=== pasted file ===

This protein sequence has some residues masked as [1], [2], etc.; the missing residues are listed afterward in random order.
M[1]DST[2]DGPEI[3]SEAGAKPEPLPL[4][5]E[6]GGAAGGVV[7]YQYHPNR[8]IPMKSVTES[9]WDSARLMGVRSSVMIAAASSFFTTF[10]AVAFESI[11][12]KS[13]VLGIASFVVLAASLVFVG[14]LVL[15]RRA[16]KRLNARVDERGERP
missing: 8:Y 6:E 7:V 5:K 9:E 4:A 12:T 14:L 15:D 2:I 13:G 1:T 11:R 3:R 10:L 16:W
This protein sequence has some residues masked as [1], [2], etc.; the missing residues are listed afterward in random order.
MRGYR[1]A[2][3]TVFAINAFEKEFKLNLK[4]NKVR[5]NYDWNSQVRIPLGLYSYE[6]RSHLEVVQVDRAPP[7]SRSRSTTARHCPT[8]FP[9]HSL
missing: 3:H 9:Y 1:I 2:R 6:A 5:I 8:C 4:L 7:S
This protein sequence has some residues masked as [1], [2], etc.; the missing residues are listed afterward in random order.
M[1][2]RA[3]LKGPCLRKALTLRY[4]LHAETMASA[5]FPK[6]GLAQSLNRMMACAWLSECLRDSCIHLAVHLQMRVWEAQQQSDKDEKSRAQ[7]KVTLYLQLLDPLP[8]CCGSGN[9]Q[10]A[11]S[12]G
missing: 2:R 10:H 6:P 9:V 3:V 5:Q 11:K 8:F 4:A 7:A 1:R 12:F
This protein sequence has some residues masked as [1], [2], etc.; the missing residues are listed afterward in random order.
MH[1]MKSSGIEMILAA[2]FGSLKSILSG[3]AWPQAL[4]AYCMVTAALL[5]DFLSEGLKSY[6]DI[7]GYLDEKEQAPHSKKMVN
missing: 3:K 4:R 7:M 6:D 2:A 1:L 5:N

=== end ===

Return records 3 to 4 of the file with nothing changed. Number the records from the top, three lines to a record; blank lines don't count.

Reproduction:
This protein sequence has some residues masked as [1], [2], etc.; the missing residues are listed afterward in random order.
M[1][2]RA[3]LKGPCLRKALTLRY[4]LHAETMASA[5]FPK[6]GLAQSLNRMMACAWLSECLRDSCIHLAVHLQMRVWEAQQQSDKDEKSRAQ[7]KVTLYLQLLDPLP[8]CCGSGN[9]Q[10]A[11]S[12]G
missing: 2:R 10:H 6:P 9:V 3:V 5:Q 11:K 8:F 4:A 7:A 1:R 12:F
This protein sequence has some residues masked as [1], [2], etc.; the missing residues are listed afterward in random order.
MH[1]MKSSGIEMILAA[2]FGSLKSILSG[3]AWPQAL[4]AYCMVTAALL[5]DFLSEGLKSY[6]DI[7]GYLDEKEQAPHSKKMVN
missing: 3:K 4:R 7:M 6:D 2:A 1:L 5:N